Nation records more than 100,000 fatalities over 12 months for first time
The U.S. recorded its highest number of drug-overdose deaths in a 12-month period, surpassing 100,000 for the first time in the shadow of the coronavirus pandemic, according to the Centers for Disease Control and Prevention.
There were an estimated 100,306 drug deaths in the 12 months running through April, the latest CDC data show. This marks a nearly 29% rise from the deaths recorded in the same period a year earlier, indicating the U.S. is heading for another full-year record after drug deaths soared during the Covid-19 pandemic.
“It’s telling us that 2021 looks like it will be worse than 2020,” said Robert Anderson, chief of the mortality statistics branch at the CDC’s National Center for Health Statistics.
Opioid-related deaths, mainly fueled by bootleg versions of the potent drug fentanyl, accounted for about three quarters of the deaths through April, according to the CDC, which counts provisional drug deaths in yearlong blocks. These records take months to compile because drug overdoses typically require local death investigations and toxicology tests.
Fentanyl has for years been a major catalyst in an intensifying U.S. overdose crisis. The nation was reporting fewer than 50,000 fatal overdoses as recently as 2014. In 2020, the number surged to a record of about 93,330.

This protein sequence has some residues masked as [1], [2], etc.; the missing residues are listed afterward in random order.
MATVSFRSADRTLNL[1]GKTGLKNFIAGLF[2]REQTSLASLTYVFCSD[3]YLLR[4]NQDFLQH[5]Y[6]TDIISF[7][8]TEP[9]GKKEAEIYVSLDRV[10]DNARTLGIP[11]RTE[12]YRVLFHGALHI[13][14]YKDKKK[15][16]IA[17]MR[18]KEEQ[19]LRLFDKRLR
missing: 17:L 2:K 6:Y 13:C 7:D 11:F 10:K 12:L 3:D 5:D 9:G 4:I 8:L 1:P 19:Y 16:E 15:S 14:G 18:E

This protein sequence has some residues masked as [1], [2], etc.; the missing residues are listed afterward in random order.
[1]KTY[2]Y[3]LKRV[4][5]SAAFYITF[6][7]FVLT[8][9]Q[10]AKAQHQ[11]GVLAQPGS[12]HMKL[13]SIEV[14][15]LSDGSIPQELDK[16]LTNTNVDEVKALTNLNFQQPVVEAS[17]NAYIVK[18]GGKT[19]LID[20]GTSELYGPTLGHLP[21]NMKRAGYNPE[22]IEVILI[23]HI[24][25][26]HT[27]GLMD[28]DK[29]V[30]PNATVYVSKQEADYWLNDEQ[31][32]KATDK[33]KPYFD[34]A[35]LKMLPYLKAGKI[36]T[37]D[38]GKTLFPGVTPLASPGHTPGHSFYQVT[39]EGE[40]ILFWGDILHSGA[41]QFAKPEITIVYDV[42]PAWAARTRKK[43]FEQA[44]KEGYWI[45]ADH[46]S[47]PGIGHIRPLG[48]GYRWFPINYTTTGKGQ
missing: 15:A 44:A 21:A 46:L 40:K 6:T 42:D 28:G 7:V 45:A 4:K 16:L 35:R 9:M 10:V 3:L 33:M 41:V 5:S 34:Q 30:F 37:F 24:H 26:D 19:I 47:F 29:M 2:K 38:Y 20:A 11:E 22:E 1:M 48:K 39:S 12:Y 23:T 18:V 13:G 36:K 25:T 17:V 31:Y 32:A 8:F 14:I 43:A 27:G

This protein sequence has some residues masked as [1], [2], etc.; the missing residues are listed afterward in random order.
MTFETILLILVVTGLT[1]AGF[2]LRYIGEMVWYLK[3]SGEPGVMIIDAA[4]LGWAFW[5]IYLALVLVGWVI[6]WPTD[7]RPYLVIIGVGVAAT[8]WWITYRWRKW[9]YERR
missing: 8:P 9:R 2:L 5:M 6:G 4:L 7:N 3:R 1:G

The pandemic intensified opioid problems in many ways, from increasing isolation among people trying to maintain their sobriety to complicating treatment, according to advocates for drug users and those in recovery. The pandemic has also been a major draw on resources and attention for public health authorities, who are still trying to manage Covid-19.
Shelley Strunk Knop said her fiancé died from a suspected fentanyl overdose in August. Jeff Manuel, who was 55 years old, started taking prescription opioids following back surgery in 2008, and that led to heroin after the government raised some hurdles to pain drugs to try to combat their abuse, she said. He hadn’t used for at least two years, she said, until he relapsed after a knee injury this summer.
“It’s like playing Russian roulette,” she said. “People need to be aware. It’s the hardest thing I’ve ever gone through in my life.”
Illicit fentanyl is often made by drug cartels in Mexico with chemicals from China, according to the Drug Enforcement Administration. While fentanyl hit hard in places like New England, Appalachian and Midwest states several years ago, the drug is a fast-growing problem in western parts of the U.S. now, too.
The DEA recently warned of a proliferation in fake pills containing fentanyl, which can lead to fatal poisonings among people who don’t know they are taking the powerful opioid. Fentanyl can be 50 times more powerful than heroin and is often pressed into pills designed to look like other kinds of prescription drugs, which means someone who has no built-up tolerance could be accidentally exposed to fentanyl.
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